• In the House: A committee passed the bill to the full House of Representatives for consideration. House Bills (prefixed with an HB) must still be considered by the Senate if they pass the House.
  • In the Senate: A committee passed the bill to the full Senate for consideration. Senate Bills (prefixed with an SB) must still be considered by the House of Representatives if they pass the Senate.
  • In Conference: Different versions of these bills passed in each legislative chamber. Legislators from each chamber will discuss ways to reconcile those differences. If the legislators reach an agreement, each chamber would have an opportunity to vote on any changes since they originally passed it. Bills making it all the way through this process are then sent to the Governor for consideration.
  • Failed: The House of Representatives or Senate voted to reject the bill.
  • To the Governor: The full House of Representatives and Senate each voted to pass the bill. It is under consideration by the Governor and will become law if he signs it.
  • Signed: The Legislature passed the bill, and the Governor signed it. It will become law on its listed effective date.
  • Did Not Pass: The bill passed one house of the Legislature, but not both, before the legislative session ended May 27.

HB 3019: Adjusts packaging standards to allow clear packaging, but requiring opaque exit packaging for carrying out of the dispensary, authored by Rep. Fetgatter. SIGNED

HB 4287: Creates the Oklahoma Flower Pre-Packaging Act, which requires medical marijuana products to be packaged and sold in certain pre-packaged quantities and forms, authored by Rep. Davis and Sen. Paxton. DID NOT PASS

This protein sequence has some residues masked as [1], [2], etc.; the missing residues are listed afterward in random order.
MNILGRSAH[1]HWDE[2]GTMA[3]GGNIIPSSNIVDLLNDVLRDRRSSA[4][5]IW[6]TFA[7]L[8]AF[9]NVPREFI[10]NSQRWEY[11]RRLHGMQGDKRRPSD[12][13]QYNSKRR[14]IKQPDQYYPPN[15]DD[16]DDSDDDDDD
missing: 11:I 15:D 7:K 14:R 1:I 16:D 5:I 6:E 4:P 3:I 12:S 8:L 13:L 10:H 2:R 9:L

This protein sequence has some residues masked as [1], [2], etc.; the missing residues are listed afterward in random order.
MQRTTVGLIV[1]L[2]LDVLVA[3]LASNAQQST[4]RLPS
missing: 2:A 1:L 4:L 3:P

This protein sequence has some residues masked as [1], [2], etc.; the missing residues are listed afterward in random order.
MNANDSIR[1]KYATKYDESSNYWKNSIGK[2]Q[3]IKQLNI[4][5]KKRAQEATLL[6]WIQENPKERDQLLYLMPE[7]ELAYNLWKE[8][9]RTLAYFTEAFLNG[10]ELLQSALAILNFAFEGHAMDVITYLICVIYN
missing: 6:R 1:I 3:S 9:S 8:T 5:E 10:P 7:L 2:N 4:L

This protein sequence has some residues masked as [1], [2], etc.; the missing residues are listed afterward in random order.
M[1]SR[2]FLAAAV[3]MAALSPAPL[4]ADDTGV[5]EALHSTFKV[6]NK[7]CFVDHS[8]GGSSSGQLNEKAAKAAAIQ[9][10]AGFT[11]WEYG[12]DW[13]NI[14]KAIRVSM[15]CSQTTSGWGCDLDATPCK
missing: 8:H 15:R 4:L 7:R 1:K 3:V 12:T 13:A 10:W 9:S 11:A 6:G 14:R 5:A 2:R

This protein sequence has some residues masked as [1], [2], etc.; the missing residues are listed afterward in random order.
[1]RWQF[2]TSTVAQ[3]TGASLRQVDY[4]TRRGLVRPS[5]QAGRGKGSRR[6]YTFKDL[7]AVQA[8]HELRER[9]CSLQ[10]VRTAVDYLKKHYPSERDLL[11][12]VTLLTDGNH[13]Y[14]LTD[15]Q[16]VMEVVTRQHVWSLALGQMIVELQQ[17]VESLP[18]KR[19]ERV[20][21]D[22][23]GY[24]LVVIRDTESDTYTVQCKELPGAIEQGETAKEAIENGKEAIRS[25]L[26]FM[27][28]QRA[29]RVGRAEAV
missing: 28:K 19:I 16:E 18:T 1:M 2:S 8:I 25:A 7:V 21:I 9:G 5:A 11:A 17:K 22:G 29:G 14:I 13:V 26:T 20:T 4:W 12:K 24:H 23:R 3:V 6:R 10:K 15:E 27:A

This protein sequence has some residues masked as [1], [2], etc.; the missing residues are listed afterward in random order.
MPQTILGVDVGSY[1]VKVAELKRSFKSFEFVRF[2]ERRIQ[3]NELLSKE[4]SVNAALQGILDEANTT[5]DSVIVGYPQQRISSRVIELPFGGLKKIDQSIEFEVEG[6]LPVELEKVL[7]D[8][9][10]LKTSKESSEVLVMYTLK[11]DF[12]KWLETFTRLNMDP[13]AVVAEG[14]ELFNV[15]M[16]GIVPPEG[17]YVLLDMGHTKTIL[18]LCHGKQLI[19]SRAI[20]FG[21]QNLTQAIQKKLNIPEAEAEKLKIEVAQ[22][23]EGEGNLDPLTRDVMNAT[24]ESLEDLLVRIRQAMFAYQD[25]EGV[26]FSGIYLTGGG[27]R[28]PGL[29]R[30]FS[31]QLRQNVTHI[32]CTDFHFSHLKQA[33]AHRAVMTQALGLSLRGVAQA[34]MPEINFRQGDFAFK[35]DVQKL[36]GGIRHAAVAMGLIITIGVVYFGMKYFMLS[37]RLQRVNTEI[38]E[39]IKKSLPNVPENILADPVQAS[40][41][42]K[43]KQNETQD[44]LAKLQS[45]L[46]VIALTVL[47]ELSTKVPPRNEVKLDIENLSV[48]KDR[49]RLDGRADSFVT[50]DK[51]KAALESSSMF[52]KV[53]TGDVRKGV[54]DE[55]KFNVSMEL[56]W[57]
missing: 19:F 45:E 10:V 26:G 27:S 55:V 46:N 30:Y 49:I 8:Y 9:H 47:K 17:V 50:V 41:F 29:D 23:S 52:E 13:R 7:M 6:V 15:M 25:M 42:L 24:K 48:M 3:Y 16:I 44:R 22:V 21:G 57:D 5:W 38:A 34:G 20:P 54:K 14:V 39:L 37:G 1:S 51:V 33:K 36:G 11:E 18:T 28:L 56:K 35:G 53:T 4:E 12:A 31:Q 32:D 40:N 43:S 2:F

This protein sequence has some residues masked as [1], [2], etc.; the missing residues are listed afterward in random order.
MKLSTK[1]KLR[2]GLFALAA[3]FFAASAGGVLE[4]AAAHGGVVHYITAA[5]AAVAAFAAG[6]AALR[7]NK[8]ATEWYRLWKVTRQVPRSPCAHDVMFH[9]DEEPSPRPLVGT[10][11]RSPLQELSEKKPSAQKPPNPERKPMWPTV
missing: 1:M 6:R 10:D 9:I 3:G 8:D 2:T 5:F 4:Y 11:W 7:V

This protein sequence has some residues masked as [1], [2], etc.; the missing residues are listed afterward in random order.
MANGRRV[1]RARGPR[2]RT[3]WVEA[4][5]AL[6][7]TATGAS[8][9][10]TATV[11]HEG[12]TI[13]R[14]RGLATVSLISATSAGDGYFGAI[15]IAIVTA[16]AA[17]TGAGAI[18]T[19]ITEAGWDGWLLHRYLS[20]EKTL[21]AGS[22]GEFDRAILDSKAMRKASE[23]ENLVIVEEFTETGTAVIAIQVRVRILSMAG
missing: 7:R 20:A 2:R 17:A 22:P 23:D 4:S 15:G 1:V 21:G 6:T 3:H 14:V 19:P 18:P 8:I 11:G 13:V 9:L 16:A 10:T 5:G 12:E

SB 1219: Directs that all containers for edibles be see-through, and that all edibles be in the shape of a marijuana leaf, authored by Sen. Bullard. DID NOT PASS

Definitions for the listed status:

  • Dormant: These bills were not referred out of the committees in their originating legislative chamber. These bills will not be heard this session, unless the Legislature takes an action to change the status.
  • In the House: A committee passed the bill to the full House of Representatives for consideration. House Bills (prefixed with an HB) must still be considered by the Senate if they pass the House.
  • In the Senate: A committee passed the bill to the full Senate for consideration. Senate Bills (prefixed with an SB) must still be considered by the House of Representatives if they pass the Senate.
  • In Conference: Different versions of these bills passed in each legislative chamber. Legislators from each chamber will discuss ways to reconcile those differences. If the legislators reach an agreement, each chamber would have an opportunity to vote on any changes since they originally passed it. Bills making it all the way through this process are then sent to the Governor for consideration.